When Bakul’s daughter asked her to officiate her Vedic wedding ceremony, many choices came into picture. Bakul Banerjee writes about them.
THE LOUNGE | TURN OF THE PAGE Bakul Banerjee reviews Arundhati Roy’s latest novel ‘The Ministry of Utmost Happiness’.
Bakul Banerjee’s poem is inspired by insightful marriage hymns from Samaveda written by ancient sages in India.
There’s something delightful about consuming rotis hot and as and when they are made. Bakul Banerjee’s poem gives a glimpse of the world of a mother, her children and the rotis she makes for them.
For the past three years, Bakul Banerjee had the privilege of performing Hindu pujas in one of the temples in Chicago, becoming an official woman priest in the US. The deafening noise created by the large number of devotees when worshipping Goddess Durga was a challenge. In this poem, she attempts to articulate her experience with letting go of distractions.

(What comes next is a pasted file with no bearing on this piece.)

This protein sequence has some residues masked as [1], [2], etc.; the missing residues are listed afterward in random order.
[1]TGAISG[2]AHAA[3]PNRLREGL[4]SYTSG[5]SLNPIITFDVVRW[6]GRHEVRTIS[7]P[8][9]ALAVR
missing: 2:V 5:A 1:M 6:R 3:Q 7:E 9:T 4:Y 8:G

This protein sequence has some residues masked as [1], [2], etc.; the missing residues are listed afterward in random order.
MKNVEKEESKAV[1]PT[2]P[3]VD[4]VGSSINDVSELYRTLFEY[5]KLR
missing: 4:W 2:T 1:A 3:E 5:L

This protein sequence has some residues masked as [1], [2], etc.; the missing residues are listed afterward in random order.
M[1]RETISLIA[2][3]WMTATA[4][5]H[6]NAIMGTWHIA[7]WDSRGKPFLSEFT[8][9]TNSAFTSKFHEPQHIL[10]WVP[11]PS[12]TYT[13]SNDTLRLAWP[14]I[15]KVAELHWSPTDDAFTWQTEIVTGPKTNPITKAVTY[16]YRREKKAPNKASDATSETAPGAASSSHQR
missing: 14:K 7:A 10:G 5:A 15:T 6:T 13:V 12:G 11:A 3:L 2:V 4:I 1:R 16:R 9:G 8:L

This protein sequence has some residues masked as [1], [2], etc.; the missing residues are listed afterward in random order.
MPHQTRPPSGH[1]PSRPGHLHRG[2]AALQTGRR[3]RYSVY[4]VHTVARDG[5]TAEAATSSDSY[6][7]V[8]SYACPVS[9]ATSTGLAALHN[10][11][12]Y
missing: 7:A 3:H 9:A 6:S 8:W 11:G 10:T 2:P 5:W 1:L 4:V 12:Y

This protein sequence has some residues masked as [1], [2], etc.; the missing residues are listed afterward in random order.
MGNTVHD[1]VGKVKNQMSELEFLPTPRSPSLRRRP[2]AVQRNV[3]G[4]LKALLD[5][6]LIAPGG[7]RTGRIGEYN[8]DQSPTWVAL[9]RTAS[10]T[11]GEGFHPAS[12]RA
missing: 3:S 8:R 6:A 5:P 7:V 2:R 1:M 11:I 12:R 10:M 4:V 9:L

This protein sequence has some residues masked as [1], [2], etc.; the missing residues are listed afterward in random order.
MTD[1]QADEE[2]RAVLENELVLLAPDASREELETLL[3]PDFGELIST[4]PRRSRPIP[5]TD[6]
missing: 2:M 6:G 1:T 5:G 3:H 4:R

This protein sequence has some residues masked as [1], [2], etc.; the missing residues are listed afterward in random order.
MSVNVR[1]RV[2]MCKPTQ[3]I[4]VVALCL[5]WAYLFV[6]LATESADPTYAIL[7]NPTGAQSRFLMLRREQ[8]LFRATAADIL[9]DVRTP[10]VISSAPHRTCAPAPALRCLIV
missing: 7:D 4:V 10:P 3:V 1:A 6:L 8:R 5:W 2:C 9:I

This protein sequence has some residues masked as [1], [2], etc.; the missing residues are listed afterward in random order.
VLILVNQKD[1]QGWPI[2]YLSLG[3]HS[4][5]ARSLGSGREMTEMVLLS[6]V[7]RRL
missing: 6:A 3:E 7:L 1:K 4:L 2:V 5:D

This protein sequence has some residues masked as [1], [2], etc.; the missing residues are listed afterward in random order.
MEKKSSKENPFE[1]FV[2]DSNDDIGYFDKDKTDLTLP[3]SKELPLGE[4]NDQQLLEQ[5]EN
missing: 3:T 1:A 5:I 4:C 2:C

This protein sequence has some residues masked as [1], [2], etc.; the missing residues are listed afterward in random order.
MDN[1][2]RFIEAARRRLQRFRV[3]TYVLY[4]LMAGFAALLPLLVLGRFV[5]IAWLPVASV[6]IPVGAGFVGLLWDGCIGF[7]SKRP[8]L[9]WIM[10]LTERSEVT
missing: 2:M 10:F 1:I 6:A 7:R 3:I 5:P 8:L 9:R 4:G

Bakul Banerjee’s poem is inspired by the renowned Sanskrit poet Kalidasa’s “Meghadutam”. “Meghadutam” or the Cloud Messenger is one of his short works which describes the story of a Yaksha, a heavenly creature, trying to send a message to his faraway beloved using a cloud as the messenger.
Bakul Banerjee presents the evolving drama that went on in a home in a prose poem.
Get a glimpse of a woman researching in a highly-specialised domain and the space around her. Bakul Banerjee writes a poem on a woman scientist researching theories of plate tectonics.
Early settlers in Iceland, particularly those who survived the extreme environment are fine examples of indomitable human spirit. Inspired by the basalt columns and caves created by major seismic upheavals in Iceland, Bakul Banerjee writes a poem.